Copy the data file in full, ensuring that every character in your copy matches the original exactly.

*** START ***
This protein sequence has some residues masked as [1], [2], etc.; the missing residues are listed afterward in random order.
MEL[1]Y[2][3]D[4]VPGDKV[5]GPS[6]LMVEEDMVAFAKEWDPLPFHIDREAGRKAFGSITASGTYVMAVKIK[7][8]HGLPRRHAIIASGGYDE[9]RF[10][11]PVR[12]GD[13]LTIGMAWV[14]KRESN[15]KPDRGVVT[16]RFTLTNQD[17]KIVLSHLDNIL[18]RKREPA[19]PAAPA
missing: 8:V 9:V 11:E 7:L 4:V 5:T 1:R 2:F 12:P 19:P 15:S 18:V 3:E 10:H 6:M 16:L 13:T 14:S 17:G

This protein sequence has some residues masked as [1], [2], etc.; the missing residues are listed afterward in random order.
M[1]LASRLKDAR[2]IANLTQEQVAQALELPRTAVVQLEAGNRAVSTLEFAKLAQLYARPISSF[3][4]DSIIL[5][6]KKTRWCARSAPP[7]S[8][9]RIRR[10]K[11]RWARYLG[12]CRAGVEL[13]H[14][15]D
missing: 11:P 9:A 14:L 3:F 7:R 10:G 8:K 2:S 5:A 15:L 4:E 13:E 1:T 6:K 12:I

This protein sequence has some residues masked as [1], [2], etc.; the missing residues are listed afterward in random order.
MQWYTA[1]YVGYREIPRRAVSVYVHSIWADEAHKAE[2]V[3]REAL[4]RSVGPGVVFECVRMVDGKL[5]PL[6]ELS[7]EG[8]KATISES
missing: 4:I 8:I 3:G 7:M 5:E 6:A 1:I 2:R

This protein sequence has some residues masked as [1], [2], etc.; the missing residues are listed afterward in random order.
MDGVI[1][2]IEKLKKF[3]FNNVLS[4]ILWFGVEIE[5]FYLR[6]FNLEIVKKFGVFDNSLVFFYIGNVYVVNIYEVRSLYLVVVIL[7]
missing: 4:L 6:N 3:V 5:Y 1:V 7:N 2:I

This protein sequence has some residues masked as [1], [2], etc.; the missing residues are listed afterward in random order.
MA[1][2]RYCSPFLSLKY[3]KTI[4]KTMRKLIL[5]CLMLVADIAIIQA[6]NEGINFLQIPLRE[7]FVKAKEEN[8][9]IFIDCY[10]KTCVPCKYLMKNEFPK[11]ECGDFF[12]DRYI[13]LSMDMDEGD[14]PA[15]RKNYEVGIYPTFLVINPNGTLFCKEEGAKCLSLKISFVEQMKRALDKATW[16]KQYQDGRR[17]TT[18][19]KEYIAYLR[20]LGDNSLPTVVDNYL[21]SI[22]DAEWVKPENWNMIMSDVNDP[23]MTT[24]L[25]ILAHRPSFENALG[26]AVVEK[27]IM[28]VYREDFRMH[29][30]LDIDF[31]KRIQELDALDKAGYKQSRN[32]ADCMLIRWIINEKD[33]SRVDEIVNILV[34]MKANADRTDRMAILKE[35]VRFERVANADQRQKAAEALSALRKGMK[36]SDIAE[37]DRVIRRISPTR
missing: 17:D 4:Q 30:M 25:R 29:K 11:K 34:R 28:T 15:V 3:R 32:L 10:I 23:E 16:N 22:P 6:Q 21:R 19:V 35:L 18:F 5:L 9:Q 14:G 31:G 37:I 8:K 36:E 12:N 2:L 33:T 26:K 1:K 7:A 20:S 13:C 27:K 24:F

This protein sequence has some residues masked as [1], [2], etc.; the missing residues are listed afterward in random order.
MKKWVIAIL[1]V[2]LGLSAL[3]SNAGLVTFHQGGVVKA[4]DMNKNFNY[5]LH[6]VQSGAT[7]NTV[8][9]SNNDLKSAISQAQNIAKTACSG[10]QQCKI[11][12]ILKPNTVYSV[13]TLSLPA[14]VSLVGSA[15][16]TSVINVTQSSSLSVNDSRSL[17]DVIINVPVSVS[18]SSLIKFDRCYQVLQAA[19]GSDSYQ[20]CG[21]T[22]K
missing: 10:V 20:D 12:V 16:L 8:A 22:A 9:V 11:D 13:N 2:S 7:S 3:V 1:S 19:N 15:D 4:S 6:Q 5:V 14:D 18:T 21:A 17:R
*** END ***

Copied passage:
This protein sequence has some residues masked as [1], [2], etc.; the missing residues are listed afterward in random order.
MEL[1]Y[2][3]D[4]VPGDKV[5]GPS[6]LMVEEDMVAFAKEWDPLPFHIDREAGRKAFGSITASGTYVMAVKIK[7][8]HGLPRRHAIIASGGYDE[9]RF[10][11]PVR[12]GD[13]LTIGMAWV[14]KRESN[15]KPDRGVVT[16]RFTLTNQD[17]KIVLSHLDNIL[18]RKREPA[19]PAAPA
missing: 8:V 9:V 11:E 7:L 4:V 5:T 1:R 2:F 12:P 19:P 15:S 18:V 3:E 10:H 6:M 16:L 13:T 14:S 17:G

This protein sequence has some residues masked as [1], [2], etc.; the missing residues are listed afterward in random order.
M[1]LASRLKDAR[2]IANLTQEQVAQALELPRTAVVQLEAGNRAVSTLEFAKLAQLYARPISSF[3][4]DSIIL[5][6]KKTRWCARSAPP[7]S[8][9]RIRR[10]K[11]RWARYLG[12]CRAGVEL[13]H[14][15]D
missing: 11:P 9:A 14:L 3:F 7:R 10:G 8:K 2:S 5:A 15:L 4:E 13:E 1:T 6:K 12:I

This protein sequence has some residues masked as [1], [2], etc.; the missing residues are listed afterward in random order.
MQWYTA[1]YVGYREIPRRAVSVYVHSIWADEAHKAE[2]V[3]REAL[4]RSVGPGVVFECVRMVDGKL[5]PL[6]ELS[7]EG[8]KATISES
missing: 4:I 8:I 3:G 7:M 5:E 6:A 1:I 2:R

This protein sequence has some residues masked as [1], [2], etc.; the missing residues are listed afterward in random order.
MDGVI[1][2]IEKLKKF[3]FNNVLS[4]ILWFGVEIE[5]FYLR[6]FNLEIVKKFGVFDNSLVFFYIGNVYVVNIYEVRSLYLVVVIL[7]
missing: 4:L 6:N 3:V 5:Y 1:V 7:N 2:I

This protein sequence has some residues masked as [1], [2], etc.; the missing residues are listed afterward in random order.
MA[1][2]RYCSPFLSLKY[3]KTI[4]KTMRKLIL[5]CLMLVADIAIIQA[6]NEGINFLQIPLRE[7]FVKAKEEN[8][9]IFIDCY[10]KTCVPCKYLMKNEFPK[11]ECGDFF[12]DRYI[13]LSMDMDEGD[14]PA[15]RKNYEVGIYPTFLVINPNGTLFCKEEGAKCLSLKISFVEQMKRALDKATW[16]KQYQDGRR[17]TT[18][19]KEYIAYLR[20]LGDNSLPTVVDNYL[21]SI[22]DAEWVKPENWNMIMSDVNDP[23]MTT[24]L[25]ILAHRPSFENALG[26]AVVEK[27]IM[28]VYREDFRMH[29][30]LDIDF[31]KRIQELDALDKAGYKQSRN[32]ADCMLIRWIINEKD[33]SRVDEIVNILV[34]MKANADRTDRMAILKE[35]VRFERVANADQRQKAAEALSALRKGMK[36]SDIAE[37]DRVIRRISPTR
missing: 17:D 4:Q 30:M 25:R 29:K 11:K 34:R 28:T 15:V 3:R 32:L 10:I 23:E 16:N 22:P 6:Q 21:R 19:V 35:L 18:F 5:L 9:Q 14:G 31:G 37:I 8:K 36:E 12:N 2:L 33:T 26:K 1:K 7:A 20:S 13:C 27:K 24:F

This protein sequence has some residues masked as [1], [2], etc.; the missing residues are listed afterward in random order.
MKKWVIAIL[1]V[2]LGLSAL[3]SNAGLVTFHQGGVVKA[4]DMNKNFNY[5]LH[6]VQSGAT[7]NTV[8][9]SNNDLKSAISQAQNIAKTACSG[10]QQCKI[11][12]ILKPNTVYSV[13]TLSLPA[14]VSLVGSA[15][16]TSVINVTQSSSLSVNDSRSL[17]DVIINVPVSVS[18]SSLIKFDRCYQVLQAA[19]GSDSYQ[20]CG[21]T[22]K
missing: 10:V 20:D 12:V 16:L 8:A 22:A 9:V 11:D 13:N 2:S 7:S 3:V 1:S 19:N 15:D 4:S 6:Q 5:V 14:D 18:T 21:A 17:R